Those five daughters of Prunella were successful enough, but the old mare had one better still in Penelope (by Trumpator). She won 16 races, notching three victories over Derby and Oaks heroine Eleanor, before delivering two Derby winners in full brothers Whalebone and Whisker (who both met with success at stud), a Guineas winner in Whizgig who would herself produce Oaks winner Oxygen, the good sire Woful, and Web, whose brood included Derby winner Middleton and the dam of dual classic-winning filly Cobweb, who in turn became dam of Derby victor and champion sire Bay Middleton.

Pretty Polly (by Gallinule), the triple classic winner of 1904, is widely considered a broodmare of exceptional merit. There were no superstars among her produce, though Molly Desmond won a Cheveley Park Stakes and Polly Flinders a National Breeders’ Produce Stakes, but descendants of that pair, and of her non-winning daughters Dutch Mary and Baby Polly developed the family to remarkable effect. In 2018 Advertise, Best Solution, God Given and Skitter Scatter became the latest from Pretty Polly’s family to collect European Group 1 honours.

French-bred La Troienne (by Teddy), imported to the States in 1930, produced one outstanding colt in Bimelech, a champion at two and three, but her fame rests chiefly on the deeds of her daughters. Black Helen (a champion three-year-old), Baby League, Big Hurry, Big Event, Businesslike, Besieged, Belle Histoire and Belle of Troy, all became dams of stakes-winners, their descendants including the likes of Buckpasser and Allez France.

A more recent American mare with an equally distinguished record was Fall Aspen (by Pretense), foaled in 1976. A Grade 1 winner herself, she bred nine stakes-winners by eight different sires – Northern Aspen (by Northern Dancer), Elle Seule (by Exclusive Native), Mazzacano (by Alleged), Colorado Dancer (by Shareef Dancer), Hamas (by Danzig), Fort Wood (by Sadler’s Wells), Timber Country (by Woodman), Prince of Thieves (by Hansel), and Bianconi (by Danzig). The fillies thrived at stud, Elle Seule notably as dam of Mehthaaf and Elnadim, and Colorado Dancer of Dubawi’s sire Dubai Millennium.

I have always ranked Pocahontas (by Glencoe) as number one. Foaled in 1837, she failed to win a race, perhaps because she was a roarer, but she did finish a commendable fifth in the Oaks won by the outstanding Crucifix. She produced three top-class sons in Stockwell (by The Baron), Rataplan (by The Baron) and King Tom (by Harkaway) who all distinguished themselves at stud.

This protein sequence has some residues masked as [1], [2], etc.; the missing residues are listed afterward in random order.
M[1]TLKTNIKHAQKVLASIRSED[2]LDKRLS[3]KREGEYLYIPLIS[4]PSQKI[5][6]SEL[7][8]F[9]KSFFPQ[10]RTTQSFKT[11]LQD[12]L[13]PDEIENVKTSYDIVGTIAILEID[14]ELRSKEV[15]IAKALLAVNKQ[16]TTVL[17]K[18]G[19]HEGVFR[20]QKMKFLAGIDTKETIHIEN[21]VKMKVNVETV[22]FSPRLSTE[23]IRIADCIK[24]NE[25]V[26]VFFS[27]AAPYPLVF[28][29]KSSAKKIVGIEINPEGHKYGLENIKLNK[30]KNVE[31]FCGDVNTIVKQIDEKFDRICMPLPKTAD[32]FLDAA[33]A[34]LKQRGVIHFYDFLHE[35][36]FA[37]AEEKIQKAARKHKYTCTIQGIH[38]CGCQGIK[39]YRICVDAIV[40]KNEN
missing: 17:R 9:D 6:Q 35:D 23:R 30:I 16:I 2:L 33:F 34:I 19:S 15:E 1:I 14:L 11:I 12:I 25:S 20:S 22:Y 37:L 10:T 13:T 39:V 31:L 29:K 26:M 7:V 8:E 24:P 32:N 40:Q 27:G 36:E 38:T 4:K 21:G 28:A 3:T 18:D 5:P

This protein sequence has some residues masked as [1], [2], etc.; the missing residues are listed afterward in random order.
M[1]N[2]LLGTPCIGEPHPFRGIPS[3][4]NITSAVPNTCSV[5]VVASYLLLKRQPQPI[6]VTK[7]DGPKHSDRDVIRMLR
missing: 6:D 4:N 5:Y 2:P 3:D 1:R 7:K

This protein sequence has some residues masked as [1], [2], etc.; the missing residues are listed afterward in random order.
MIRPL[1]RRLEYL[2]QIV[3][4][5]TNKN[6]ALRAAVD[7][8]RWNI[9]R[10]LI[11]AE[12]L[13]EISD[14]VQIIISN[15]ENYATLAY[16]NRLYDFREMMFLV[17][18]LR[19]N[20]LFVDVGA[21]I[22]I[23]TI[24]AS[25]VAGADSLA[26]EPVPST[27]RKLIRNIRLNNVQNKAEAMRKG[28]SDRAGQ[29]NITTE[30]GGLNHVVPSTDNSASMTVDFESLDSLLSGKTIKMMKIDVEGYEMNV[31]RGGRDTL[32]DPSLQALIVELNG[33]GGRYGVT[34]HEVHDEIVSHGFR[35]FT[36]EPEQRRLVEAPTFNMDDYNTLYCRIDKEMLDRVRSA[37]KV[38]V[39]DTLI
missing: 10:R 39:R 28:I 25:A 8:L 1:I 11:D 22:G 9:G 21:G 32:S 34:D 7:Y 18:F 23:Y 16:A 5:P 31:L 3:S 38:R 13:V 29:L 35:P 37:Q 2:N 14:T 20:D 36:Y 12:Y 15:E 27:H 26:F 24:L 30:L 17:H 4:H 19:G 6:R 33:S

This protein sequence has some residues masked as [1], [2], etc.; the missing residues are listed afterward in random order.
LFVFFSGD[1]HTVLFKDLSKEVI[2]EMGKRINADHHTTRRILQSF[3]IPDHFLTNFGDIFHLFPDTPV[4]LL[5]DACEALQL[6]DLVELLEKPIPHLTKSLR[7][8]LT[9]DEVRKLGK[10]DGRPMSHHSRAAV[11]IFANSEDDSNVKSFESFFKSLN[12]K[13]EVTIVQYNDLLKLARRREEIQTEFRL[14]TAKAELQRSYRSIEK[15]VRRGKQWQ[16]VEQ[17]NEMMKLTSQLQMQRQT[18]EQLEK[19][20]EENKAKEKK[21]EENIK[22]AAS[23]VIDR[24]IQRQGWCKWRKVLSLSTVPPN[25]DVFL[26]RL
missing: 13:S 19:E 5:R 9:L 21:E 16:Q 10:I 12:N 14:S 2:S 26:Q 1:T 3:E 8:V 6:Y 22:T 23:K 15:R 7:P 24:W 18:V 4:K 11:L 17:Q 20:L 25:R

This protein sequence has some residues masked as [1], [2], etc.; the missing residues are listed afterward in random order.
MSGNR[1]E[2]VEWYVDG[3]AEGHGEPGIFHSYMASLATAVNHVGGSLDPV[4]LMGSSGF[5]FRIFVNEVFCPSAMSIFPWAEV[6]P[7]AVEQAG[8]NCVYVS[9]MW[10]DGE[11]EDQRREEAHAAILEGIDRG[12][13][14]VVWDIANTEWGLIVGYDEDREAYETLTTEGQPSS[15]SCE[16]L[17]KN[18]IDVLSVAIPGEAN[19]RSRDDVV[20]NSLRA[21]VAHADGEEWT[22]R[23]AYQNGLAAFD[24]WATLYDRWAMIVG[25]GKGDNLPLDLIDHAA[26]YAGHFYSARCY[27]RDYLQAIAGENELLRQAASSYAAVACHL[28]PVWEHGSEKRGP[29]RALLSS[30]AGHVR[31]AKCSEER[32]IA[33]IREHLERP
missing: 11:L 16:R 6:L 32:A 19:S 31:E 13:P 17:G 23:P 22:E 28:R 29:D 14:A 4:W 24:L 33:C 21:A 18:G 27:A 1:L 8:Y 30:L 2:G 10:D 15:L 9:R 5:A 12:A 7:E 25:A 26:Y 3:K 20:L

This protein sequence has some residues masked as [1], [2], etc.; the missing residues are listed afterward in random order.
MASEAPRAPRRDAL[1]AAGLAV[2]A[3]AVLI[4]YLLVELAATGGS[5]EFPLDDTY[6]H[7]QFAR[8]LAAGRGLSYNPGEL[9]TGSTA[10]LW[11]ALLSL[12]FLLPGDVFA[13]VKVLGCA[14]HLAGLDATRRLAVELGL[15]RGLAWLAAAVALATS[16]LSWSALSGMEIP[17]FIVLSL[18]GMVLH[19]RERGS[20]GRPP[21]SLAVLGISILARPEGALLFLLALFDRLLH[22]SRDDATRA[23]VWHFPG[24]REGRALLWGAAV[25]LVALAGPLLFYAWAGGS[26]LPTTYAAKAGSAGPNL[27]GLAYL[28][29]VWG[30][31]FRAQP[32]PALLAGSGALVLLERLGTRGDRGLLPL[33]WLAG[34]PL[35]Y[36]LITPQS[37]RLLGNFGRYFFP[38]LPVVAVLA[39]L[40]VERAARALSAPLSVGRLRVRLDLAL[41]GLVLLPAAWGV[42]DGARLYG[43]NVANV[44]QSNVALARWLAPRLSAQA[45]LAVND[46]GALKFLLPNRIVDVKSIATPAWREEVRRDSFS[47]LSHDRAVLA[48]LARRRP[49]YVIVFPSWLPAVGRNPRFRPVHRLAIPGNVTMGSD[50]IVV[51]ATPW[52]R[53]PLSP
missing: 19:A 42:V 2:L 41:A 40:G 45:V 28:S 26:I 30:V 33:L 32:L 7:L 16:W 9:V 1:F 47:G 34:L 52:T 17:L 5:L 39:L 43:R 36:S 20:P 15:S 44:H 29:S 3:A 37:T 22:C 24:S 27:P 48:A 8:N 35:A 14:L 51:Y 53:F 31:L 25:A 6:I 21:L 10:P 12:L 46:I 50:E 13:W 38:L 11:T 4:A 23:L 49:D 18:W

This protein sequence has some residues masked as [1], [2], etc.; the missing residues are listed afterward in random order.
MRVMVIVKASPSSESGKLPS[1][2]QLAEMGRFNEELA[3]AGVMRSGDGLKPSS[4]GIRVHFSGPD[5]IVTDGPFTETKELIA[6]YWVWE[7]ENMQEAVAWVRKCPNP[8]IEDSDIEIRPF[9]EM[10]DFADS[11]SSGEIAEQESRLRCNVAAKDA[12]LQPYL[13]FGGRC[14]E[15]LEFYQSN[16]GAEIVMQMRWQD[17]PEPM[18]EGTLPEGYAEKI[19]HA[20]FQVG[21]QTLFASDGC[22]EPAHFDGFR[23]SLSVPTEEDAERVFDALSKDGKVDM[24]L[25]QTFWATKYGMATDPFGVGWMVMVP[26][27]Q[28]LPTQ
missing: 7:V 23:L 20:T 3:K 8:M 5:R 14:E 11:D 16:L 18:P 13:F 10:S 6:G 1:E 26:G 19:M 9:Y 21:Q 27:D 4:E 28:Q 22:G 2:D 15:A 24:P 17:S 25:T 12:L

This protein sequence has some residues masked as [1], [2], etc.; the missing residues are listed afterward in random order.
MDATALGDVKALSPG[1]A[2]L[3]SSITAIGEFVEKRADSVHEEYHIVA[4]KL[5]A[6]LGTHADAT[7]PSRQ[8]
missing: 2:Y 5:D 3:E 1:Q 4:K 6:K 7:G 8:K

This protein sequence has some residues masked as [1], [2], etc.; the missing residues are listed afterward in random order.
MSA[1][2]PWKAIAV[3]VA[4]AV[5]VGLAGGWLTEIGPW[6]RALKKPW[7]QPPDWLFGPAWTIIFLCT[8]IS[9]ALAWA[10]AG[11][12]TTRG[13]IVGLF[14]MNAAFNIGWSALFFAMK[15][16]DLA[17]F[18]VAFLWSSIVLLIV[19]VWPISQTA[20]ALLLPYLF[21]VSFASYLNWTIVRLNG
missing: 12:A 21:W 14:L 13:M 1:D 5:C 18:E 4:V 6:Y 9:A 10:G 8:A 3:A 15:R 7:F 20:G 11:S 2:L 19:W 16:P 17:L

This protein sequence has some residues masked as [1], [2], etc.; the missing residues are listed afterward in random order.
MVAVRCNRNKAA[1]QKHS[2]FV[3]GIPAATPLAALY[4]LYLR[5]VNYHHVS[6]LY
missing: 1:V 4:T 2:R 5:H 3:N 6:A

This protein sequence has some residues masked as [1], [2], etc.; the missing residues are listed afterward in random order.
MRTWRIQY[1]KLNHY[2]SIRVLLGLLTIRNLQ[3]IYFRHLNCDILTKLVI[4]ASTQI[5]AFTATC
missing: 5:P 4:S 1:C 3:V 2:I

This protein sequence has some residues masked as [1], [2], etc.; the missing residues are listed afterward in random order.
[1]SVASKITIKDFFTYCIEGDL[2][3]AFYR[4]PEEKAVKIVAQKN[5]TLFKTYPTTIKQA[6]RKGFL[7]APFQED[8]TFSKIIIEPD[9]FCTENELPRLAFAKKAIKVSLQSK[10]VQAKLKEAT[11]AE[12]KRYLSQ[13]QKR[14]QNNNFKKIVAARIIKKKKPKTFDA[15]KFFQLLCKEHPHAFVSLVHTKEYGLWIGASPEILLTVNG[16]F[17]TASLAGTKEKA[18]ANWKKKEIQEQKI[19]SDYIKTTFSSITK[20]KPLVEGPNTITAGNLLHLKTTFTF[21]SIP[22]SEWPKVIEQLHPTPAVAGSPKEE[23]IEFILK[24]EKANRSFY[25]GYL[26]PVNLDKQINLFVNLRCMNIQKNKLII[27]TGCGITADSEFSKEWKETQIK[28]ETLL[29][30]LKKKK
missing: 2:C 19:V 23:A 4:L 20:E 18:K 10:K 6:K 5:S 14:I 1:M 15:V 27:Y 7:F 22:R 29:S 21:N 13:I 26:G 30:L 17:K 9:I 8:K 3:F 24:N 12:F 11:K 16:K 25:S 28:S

Stockwell, winner of the 2,000 Guineas and St Leger, was champion sire on seven occasions and was responsible for a record 12 individual classic winners. Rataplan, who won 42 races, became the sire of Derby winner Kettledrum and broodmare sire of Hampton, himself an important sire. King Tom, a Derby runner-up, sired classic winners in Kingcraft (Derby) and Hannah (1,000 Guineas, Oaks, St Leger), and became maternal grandsire of the exceptional runner and sire St Simon.

The most influential daughter of Pocahontas was Araucaria (by Ambrose), her last foal, born when she was 25. She delivered three classic winners in four years – Camelia (1,000 Guineas, dead-heated in the Oaks), Chamant (2,000 Guineas) and Rayon d’Or (St Leger) – in addition to Wellingtonia, who enjoyed success as a sire, and Gardenia, ancestress of Derby winner Dante.

The surest way for a mare to distribute her genes widely in the population is through sons who excel at stud. The impact made by Pocahontas is best illustrated by the fact that in 1866 her five stallion sons were responsible for 109 individual winners of 185 races, a record which will stand for all time.

I don’t think Urban Sea can be said to have overtaken Pocahontas yet, but as both Galileo and Sea the Stars are routinely covering huge books, that could come to pass.

Meanwhile, we should perhaps consider Urban Sea’s own dam, Allegretta (by Lombard). Her record at stud was somewhat patchy, but she does not just rely on Urban Sea for her influence on the breed. Five of her other daughters produced stakes-winners, their numbers including King’s Best, Tertullian, Anabaa Blue and Tamayuz.


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Urban Sea is a serious candidate for the title of greatest broodmare in the history of the thoroughbred